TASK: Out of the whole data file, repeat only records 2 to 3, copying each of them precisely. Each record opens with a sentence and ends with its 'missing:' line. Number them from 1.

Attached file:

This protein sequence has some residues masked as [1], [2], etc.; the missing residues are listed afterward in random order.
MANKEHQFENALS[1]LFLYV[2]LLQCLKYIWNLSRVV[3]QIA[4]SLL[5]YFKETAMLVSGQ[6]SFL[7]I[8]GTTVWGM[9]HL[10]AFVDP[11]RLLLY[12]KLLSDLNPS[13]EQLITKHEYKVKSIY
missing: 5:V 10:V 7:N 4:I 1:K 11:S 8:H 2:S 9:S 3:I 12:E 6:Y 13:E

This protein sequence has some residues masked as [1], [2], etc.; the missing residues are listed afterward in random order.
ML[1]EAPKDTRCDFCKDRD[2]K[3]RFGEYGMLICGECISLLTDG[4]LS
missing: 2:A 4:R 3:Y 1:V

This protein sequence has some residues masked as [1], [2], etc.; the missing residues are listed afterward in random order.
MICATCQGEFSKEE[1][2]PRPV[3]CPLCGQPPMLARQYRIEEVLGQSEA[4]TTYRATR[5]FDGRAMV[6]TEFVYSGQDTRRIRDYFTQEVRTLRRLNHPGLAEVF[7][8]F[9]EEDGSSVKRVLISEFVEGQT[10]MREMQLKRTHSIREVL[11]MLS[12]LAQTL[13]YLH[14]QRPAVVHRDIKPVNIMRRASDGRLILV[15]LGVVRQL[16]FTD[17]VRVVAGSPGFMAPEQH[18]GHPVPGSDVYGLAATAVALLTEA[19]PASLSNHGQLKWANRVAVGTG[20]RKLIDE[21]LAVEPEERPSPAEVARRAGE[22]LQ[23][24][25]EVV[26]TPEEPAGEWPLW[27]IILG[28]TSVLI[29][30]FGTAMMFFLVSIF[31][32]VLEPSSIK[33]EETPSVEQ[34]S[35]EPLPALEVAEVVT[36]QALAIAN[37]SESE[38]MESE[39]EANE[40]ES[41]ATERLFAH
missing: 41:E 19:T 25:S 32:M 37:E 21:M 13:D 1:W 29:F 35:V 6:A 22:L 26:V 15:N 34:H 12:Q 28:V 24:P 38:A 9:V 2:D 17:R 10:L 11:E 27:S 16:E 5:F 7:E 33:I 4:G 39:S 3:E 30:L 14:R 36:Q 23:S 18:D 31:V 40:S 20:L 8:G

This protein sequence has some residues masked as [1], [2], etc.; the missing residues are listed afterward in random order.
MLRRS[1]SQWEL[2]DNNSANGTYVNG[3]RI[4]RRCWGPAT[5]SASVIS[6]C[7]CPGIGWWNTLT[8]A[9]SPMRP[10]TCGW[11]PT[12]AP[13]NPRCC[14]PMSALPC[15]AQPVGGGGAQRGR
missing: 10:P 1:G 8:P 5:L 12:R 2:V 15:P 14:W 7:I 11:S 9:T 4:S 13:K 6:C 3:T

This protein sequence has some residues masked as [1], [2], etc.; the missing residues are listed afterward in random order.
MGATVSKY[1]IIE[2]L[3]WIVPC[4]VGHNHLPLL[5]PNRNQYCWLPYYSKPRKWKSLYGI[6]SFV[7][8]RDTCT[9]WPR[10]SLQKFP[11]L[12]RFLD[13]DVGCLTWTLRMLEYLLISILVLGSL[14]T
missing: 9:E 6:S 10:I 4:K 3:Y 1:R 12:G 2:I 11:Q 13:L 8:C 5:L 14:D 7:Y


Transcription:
This protein sequence has some residues masked as [1], [2], etc.; the missing residues are listed afterward in random order.
ML[1]EAPKDTRCDFCKDRD[2]K[3]RFGEYGMLICGECISLLTDG[4]LS
missing: 2:A 4:R 3:Y 1:V

This protein sequence has some residues masked as [1], [2], etc.; the missing residues are listed afterward in random order.
MICATCQGEFSKEE[1][2]PRPV[3]CPLCGQPPMLARQYRIEEVLGQSEA[4]TTYRATR[5]FDGRAMV[6]TEFVYSGQDTRRIRDYFTQEVRTLRRLNHPGLAEVF[7][8]F[9]EEDGSSVKRVLISEFVEGQT[10]MREMQLKRTHSIREVL[11]MLS[12]LAQTL[13]YLH[14]QRPAVVHRDIKPVNIMRRASDGRLILV[15]LGVVRQL[16]FTD[17]VRVVAGSPGFMAPEQH[18]GHPVPGSDVYGLAATAVALLTEA[19]PASLSNHGQLKWANRVAVGTG[20]RKLIDE[21]LAVEPEERPSPAEVARRAGE[22]LQ[23][24][25]EVV[26]TPEEPAGEWPLW[27]IILG[28]TSVLI[29][30]FGTAMMFFLVSIF[31][32]VLEPSSIK[33]EETPSVEQ[34]S[35]EPLPALEVAEVVT[36]QALAIAN[37]SESE[38]MESE[39]EANE[40]ES[41]ATERLFAH
missing: 41:E 19:T 25:S 32:M 37:E 21:M 13:D 1:W 29:F 35:V 6:A 22:L 26:V 15:N 34:H 12:Q 28:V 24:P 38:A 9:V 2:D 17:R 10:L 11:E 27:S 16:E 5:F 7:E 33:I 4:G 39:S 3:E 30:L 14:R 36:Q 23:S 18:D 31:V 40:S 20:L 8:G